Intellectual disability (ID) is defined as a full scale intellectual quotient (IQ) less than two standard deviations (< -2SD) below the mean, which corresponds to a raw score of < 70 or a percentile of < 2%. ID can be classified as mild (FSIQ 55-69), moderate (40-54), severe (25-39) or profound (< 25).
It is distinct from, and exclusive to, learning disorders. Note that learning difficulties and autism spectrum disorders are difficult to diagnose in the setting of ID. Note that different nomenclature exists in different parts of the world.
Intellectual disability may be isolated, with no known underlying cause, or may be associated with different syndromes, developmental delay and/or various generic abnormalities. Investigations for underlying causes may be undertaken after paediatric assessment.
The diagnosis of ID requires a cognitive assessment (e.g. WIPPSI, WISC) and cannot be made via clinical observation. A child must also undergo a thorough history and examination for underlying causes, associated syndromes and genetic abnormalities, developmental difficulties and other associated problems (e.g. ADHD, behavioural problems). A website exists for determining treatable causes of ID.
A formal diagnosis of ID will gain funding for a child through the Department of Education & Early Childhood Development (DEECD) or the Catholic Education Department, although also requires a Adaptive Behavioural Composite Score (Vanderbilt) < 70. A formal diagnosis if ID will also allow access to specialist schooling, if required.
- A diagnosis of ID requires a full scale IQ < 70 (< -2SD or < 2%) on formal cognitive assessment.
- A formal diagnosis of ID will gain funding for a child through school services, as well as allow access to specialist schooling.
- Cognitive assessment can be undertaken through school services (DEECD or Catholic Education Department) or via private psychology services
- The child should also undergo a thorough history and examination for underlying causes, associated syndromes and genetic abnormalities, developmental difficulties and other associated problems (e.g. ADHD, behavioural problems).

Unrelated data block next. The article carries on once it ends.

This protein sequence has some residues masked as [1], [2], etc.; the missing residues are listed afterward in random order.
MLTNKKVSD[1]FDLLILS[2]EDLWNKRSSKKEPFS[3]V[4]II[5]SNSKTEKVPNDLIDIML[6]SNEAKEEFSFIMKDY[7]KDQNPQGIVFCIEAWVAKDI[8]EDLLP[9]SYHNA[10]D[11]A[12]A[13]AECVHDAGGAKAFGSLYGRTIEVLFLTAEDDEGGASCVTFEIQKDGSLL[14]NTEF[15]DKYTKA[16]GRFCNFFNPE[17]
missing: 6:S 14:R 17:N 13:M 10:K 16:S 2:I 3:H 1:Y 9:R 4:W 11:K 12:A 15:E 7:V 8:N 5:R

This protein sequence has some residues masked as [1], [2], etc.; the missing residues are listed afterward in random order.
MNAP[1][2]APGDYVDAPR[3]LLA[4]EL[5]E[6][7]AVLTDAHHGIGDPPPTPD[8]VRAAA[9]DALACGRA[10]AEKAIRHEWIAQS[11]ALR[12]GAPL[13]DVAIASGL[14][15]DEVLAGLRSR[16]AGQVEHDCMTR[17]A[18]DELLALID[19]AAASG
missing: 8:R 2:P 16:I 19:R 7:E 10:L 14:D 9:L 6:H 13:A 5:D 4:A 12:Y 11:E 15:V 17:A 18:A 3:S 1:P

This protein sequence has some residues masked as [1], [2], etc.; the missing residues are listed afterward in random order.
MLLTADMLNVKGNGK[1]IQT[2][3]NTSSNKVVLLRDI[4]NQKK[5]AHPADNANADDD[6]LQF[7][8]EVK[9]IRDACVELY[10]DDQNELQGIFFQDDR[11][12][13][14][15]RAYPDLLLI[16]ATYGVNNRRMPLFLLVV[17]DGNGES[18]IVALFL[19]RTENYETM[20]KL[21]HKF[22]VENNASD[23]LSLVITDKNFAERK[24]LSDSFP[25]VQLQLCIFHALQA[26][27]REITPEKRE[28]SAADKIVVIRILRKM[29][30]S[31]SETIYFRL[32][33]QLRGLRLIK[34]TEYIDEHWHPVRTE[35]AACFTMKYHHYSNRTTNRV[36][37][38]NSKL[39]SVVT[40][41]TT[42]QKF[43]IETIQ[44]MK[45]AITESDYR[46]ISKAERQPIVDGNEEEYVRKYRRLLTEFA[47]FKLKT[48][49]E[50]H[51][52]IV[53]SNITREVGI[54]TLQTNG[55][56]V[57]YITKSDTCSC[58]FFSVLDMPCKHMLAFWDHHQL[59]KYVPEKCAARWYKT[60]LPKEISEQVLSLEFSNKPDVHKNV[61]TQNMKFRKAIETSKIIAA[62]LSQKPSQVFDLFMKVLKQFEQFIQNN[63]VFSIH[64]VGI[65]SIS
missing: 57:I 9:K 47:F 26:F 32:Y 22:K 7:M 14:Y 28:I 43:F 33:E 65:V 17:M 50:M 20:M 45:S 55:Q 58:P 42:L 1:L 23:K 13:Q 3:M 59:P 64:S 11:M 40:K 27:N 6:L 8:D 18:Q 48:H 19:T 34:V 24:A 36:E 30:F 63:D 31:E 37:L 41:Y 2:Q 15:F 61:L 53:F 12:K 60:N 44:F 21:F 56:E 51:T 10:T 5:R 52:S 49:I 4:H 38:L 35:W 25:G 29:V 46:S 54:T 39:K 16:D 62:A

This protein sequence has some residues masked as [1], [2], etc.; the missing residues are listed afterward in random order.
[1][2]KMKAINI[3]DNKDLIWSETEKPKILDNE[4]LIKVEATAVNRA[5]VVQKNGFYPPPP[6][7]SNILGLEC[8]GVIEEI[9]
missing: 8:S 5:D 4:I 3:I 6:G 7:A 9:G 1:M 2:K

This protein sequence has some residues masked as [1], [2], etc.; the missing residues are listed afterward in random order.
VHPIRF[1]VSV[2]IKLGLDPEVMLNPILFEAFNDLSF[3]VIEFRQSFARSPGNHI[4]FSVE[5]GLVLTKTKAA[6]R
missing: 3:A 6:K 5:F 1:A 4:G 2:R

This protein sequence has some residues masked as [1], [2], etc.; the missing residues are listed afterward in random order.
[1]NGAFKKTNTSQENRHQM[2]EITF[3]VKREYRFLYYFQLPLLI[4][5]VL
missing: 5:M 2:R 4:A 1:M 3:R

- It is also important to exclude hearing and visual difficulties.
- A screening panel for underlying organic pathology is recommended in the workup of a child with intellectual disability. Although there is no ‘standard’ panel of investigations, this should include genetic testing and should be undertaken after assessment with paediatric services.
- Management for ID centres around provision of support services, particularly educational and developmental, as well as screening for co-morbidities.
- Medications have no role in the management of intellectual disability alone, although may be of use in some co-morbidities.
- Referral to paediatric outpatient services is appropriate for further assessment in proven or suspected intellectual disability.
- Information to bring to any appointments:
- recent school reports and any written reports from teachers
- any testing (cognitive, learning, etc)
- behavioural questionnaires (if done)
- reports from any psychologists or other allied health services
- any previous blood tests performed
- Children with intellectual disability receive funding through the National Disability Insurance Scheme to support developmental and functional progression - please see the Early Intervention Services page for more detail.
- Allied health services
- Several allied health services will be appropriate to support children with ID including psychology, speech pathology, occupational therapy.
- Assessment services
- Further resources
- Behaviour Support Services through the Department of Health & Human Services (DHHS) provides behavioural support in the home environment for families of children with ID.
- Funding can be accessed through a Carers Allowance for those with a FSIQ < 55, as well as those with some underlying syndromes.
- Disability Services provides government funded specialist disability supports for people with disabilities and their families.